Sometimes nothing is as it seems

We held our Feast of Misrule on Saturday, and I was running the kitchen. It all worked reasonably well but I’ll say up front that things didn’t run quite as efficiently as when Allison is Chief Cook.

We started with Blue Soup. Really just a white bean soup, except it was blue, and served with fish-shaped croutons. I did this many years ago, in a small country SCA group called Dark Skies, and it worked better that time.

We selected our Bright Prince of Burning Love (a period title for a bean king), a young guy from the local Lieder Theatre. His Highness declared, with some justification though he hadn’t tasted it, that He wasn’t having Blue Soup and neither were any on the High Table. Fortunately we also had a Low Table, run by the Duchess of Dismal Dumplings, who declared that Blue Soup was a fine thing, and that everybody on Her table was getting some.

The soup was followed by Golden Apples, actually meatballs covered with an eggyolk and flour glaze, with a mint sprig on top. They looked great, and they are a recipe from 1390. The kitchen had elaborated when I wasn’t looking, and some of the apples were red and green.

Then we had Dragon Pie, lamb in a pepper sauce, covered in red pastry scales. This was a popular dish. We had a vegetarian variant too.

My friend Jane made some wonderful pies up to look like whole fish: apple with almond meal and gingerbread. They tasted and looked fantastic, and I think were the highlight of the meal.

We made some “fried deer entrails” too, again a documented medieval recipe where you thread fresh and dried fruit onto cotton and cook it in a beer batter before you pull the cotton out. These were delicious, but maybe threaded a bit tightly, so that they looked more like dagwood dogs and less like lumpy intestines. Still working on that one.

Then we had some silly songs, jugglers, and the wonderful Daly brothers (Craig and Shane) gave an acrobatics performance. There are actually 5 brothers, and they can all do some acrobatics!

The second course included luminous green meat snakes guarding red pickled eggs on a bed of salad.

There was roast cockatrice (made from chicken and rabbit and bread sculpture).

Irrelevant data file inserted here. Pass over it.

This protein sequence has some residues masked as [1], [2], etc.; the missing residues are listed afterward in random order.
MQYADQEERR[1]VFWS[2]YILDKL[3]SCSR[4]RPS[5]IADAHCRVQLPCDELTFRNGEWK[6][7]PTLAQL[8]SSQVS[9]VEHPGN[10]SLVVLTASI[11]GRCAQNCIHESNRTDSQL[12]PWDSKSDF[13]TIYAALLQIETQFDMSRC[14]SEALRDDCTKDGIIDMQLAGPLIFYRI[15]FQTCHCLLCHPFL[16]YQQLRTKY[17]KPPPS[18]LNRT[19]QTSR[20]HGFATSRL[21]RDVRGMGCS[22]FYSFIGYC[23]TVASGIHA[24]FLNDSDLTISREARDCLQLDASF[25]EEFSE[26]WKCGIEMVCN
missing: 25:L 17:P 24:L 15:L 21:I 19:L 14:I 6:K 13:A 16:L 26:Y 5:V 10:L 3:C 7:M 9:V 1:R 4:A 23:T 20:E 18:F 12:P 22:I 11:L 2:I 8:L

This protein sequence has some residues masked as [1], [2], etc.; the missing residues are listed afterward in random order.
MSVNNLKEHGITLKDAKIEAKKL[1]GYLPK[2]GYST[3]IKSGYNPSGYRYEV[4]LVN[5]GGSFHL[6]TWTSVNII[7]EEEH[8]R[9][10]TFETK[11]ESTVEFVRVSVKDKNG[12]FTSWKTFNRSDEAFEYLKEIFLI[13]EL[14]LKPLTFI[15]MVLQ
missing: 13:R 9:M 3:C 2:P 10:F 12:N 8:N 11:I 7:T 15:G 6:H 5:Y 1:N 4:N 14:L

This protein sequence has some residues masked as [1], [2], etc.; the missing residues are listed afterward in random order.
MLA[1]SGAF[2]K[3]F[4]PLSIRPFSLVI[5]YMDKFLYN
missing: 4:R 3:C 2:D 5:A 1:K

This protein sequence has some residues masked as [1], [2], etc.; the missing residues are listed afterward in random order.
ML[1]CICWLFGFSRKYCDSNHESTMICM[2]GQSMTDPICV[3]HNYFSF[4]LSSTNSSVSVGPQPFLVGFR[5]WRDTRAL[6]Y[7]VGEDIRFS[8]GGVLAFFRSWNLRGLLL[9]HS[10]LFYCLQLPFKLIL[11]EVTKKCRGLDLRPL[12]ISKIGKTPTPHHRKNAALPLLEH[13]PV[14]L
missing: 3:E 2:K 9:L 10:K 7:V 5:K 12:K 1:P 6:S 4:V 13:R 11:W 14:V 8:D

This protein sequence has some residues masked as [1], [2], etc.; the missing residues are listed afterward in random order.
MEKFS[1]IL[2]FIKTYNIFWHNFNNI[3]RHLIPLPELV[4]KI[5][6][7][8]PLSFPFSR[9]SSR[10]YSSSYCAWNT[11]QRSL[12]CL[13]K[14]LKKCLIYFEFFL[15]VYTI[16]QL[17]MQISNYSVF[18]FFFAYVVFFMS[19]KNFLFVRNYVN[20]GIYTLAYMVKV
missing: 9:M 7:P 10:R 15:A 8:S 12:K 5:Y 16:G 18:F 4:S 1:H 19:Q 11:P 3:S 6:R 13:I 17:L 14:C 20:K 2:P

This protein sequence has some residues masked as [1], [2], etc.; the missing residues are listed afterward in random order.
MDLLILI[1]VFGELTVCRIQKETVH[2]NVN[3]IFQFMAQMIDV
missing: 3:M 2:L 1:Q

We served mermaids (smoked trout with human(ish) bodies).

And we finished up with Snow in Summer, a fool made with whipped eggwhites, cream, sugar and rosewater. Tasted good but could have been a bit firmer — we didn’t get a chance for a trial beforehand.


There were about 30 people there, including the Baron & Baroness of Rowany (Sydney SCA) and those of Politarchopolis (Canberra SCA).

Overwhelmingly the attendees were local, which is a good sign for us to become a sustainable club in Goulburn.

Our advertising was good, but about a week later than it should have been. There’s a lot of competing events at this time of year, and a big feast next weekend in Sydney.

I think we did a pretty good job, maybe 7 out of 10.

The biggest hole, to my mind, was lack of dancing. That’s always a good energiser and helps to engage people. So maybe we can put more effort there in future.

3 Responses to “Sometimes nothing is as it seems”

  1. Allison Says:

    Ah…. nothing like the feeling of being right.

    It was a great feast and we had lots of fun.

    • Mary Mancuso Says:

      Hello my name is Mary. E-mailing you from Las Vegas Nevada I was wondering if you could please tell me how you got those meatballs green I think there called Pomme Dorryle and there from the form of Cury 1390 that much I know My address is

      • cockatrice Says:

        Hi Mary, yes they are from Forme of Cury. I think we cheated and used green food colouring. In the past I have also used minced parsley with eggyolk and cornflour. Works well too, but not quite as luminous. Rhys

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